2030 SDGs

As water-related disasters mount, experts push for early warning systems

Algae bloom in California, ©David McLain, Auroraphotos/CORBIS

It was an ecological time bomb.

In mid-2022, a toxic algal bloom began to quickly spread through the Oder River, which in part straddles the border between Germany and Poland. The algae, Prymnesium parvum, normally lives in the brackish waters near coastlines. But fed by salty run-off from industrial sites, and made more concentrated by low water levels, it enveloped huge stretches of one of Europe’s longest waterways.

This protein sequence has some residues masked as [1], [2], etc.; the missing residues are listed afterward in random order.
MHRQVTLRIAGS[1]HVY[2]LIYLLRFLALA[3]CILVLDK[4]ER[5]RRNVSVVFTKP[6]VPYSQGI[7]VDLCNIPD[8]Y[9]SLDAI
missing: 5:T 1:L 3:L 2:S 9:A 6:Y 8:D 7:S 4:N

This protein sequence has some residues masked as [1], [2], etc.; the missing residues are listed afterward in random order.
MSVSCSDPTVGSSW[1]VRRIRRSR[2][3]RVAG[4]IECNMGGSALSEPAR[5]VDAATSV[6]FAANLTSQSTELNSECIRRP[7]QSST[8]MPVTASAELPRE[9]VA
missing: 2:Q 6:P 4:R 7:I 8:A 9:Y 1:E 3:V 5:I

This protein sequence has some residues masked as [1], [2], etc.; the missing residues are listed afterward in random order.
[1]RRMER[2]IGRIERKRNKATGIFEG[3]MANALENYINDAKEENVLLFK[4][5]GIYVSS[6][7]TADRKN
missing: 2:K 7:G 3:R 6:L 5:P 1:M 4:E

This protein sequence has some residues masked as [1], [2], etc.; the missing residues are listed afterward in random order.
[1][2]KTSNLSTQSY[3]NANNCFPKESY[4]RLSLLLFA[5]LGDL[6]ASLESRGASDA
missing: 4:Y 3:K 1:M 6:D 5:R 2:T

The result was catastrophic.

During a six-week stretch from July to September, the algae is suspected to have killed 360 tonnes of fish. Such a massive die-off in the heart of Europe sparked handwringing and caused officials to ban bathing and fishing for many of the 16 million people who live in the Oder basin.

A recent European Union report found the crisis could have been averted with better monitoring of the Oder’s water. The event, say experts, is a prime example of why countries need to more closely track the health of their rivers, lakes and aquifers, which are facing mounting pressure from not only pollution but also climate change and biodiversity loss.

Read the full article on UNEP’s website

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